Schedule for LAD

The Linguistic Analysis Design event, to be held in connection with HPSG 2015 and DELPH-IN 2015 in Singapore, will consist of a set of three sessions devoted to collaborative design of linguistic analyses that are theoretically grounded, empirically justified, and amenable to implementation. In each of the sessions, a grammar developer will present a challenging linguistic phenomenon as yet lacking an adequate implementable analysis for that grammar, and invite participants, both theoreticians and grammar engineers, to work together on the design of candidate analyses. The location of this event is at Nanyang Technological University, in the HSS Conference Room on level 5 of the HSS building (HSS-05-57).

Sunday, 9 August


Session 1: Gapping in English -- One of the more challenging phenomena for an implementation in an HPSG grammar is gapping, found in English, Spanish, and other languages. In a sentence such as We gave Kim a book and Lee a laptop there is a notional coordination of two verb phrases, but with the omission of the head of the second VP. In a lexicalist framework, it is difficult to ensure that each of the conjoined headless sequences of complements and modifiers conforms to the subcategorization constraints of the overt head of the first conjunct phrase. It is similarly challenging to provide a compositional semantics of such sentences, where presumably one wants multiple occurrences of the predication introduced by the overt verb, one for each of the notional conjuncts in the gapping construction. The developers of the DELPH-IN grammars for English and Spanish have implemented one analysis of gapping, but at least for English, this analysis has fallen short both in coverage and in efficiency. Hence a better analysis is desired.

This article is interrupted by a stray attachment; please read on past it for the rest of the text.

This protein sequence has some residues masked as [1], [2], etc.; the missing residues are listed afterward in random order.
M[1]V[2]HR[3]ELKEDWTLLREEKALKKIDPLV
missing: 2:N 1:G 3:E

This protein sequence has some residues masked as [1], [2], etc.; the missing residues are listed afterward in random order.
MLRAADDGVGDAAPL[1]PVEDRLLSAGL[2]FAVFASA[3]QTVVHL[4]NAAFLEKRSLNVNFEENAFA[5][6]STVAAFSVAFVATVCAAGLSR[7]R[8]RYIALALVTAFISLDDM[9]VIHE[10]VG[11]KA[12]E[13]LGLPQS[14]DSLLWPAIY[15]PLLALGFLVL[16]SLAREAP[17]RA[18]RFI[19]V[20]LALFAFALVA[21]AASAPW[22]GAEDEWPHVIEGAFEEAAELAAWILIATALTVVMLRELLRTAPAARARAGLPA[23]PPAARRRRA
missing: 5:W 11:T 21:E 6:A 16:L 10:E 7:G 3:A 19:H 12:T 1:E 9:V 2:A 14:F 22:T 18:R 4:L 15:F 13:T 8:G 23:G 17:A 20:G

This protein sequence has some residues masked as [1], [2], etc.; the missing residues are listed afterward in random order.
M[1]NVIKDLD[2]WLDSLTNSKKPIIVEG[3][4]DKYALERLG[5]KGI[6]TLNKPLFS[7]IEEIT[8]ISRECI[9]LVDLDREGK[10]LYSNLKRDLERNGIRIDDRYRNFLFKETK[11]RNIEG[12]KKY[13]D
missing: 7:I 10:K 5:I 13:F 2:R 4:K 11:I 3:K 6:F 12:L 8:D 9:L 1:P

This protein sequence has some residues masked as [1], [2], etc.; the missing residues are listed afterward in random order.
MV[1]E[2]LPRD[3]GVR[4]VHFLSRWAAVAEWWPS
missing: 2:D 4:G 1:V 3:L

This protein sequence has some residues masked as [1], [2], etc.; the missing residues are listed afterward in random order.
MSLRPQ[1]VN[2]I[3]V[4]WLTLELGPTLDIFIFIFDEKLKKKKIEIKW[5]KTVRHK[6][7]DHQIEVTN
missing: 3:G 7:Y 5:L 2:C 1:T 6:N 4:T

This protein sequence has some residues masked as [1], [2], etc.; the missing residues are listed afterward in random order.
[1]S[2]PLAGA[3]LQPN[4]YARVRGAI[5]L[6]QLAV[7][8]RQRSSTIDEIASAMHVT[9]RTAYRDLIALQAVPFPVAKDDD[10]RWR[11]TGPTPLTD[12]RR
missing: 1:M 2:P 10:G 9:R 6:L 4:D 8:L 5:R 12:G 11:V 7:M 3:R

Session 2: Reduplication in Chinese -- In the Chinese languages, the reduplicated forms are often used. The lexical types that can be reduplicated in the languages (e.g. Mandarin, Cantonese, etc.) include adjectives, verbs, and classifiers, and the reduplicated forms differ from each other syntactically and semantically. The reduplication of adjectives is an emphasis construction. For example, 干干净净 ganganjingjing ‘clean:AABB’ share almost the same interpretation as 很 干净 hen ganjing ‘very clean’ with an intensifier. If the adjective consists of two characters, there are four forms of reduplications, viz. AABB, ABAB, ABB, AAB. The reduplication of verbs involves a specific aspect: namely, tentative. Note that not all verbs can be necessarily reduplicated. This implies that the reduplication forms of verbs in Chinese needs to be treated like irregular inflectional forms in other languages. Classifiers can be reduplicated, and the reduplication imposes a semantic constraint on the head nouns. NPs with a reduplicated classifier may convey either universal quantifier meaning or distributive meaning. This is semantically similar to every in English (e.g. every student / every two days), but the reduplication of classifiers in Chinese has more to do with other grammatical structures. Similar issues arise with Indonesian.


Coffee break


Session 3: A-not-A construction in Chinese -- The Chinese languages, including Mandarin and Cantonese, employ two syntactic operations of yes-no questions. One uses the sentence final particle, such as吗ma in Mandarin (MA questions), and the other uses a sequential form of A-not-A (A-not-A questions), in which 不 bu "not" and 没 mei "not" are used as the negative operator in Mandarin. For instance, “张三 高 不 高 ?” conveys a meaning like “Is Zhangsan tall or not tall?” A-not-A questions in Chinese functions similarly to tag questions in other languages, but syntactically, semantically, and pragmatically all different from ordinary tag questions in other languages as well as MA questions in Chinese. There are several variations in the forms of A-not-A, and the implementation of the forms is apt to produce spurious overgeneration in terms of grammar engineering. In addition, it is possible to also repeat the object, A-O-not-A-O which very much complicates matters.


Concluding discussion

LinguisticAnalysisDesignSingapore (last edited 2015-08-20 01:39:34 by LuisMorgadoCosta)

(The DELPH-IN infrastructure is hosted at the University of Oslo)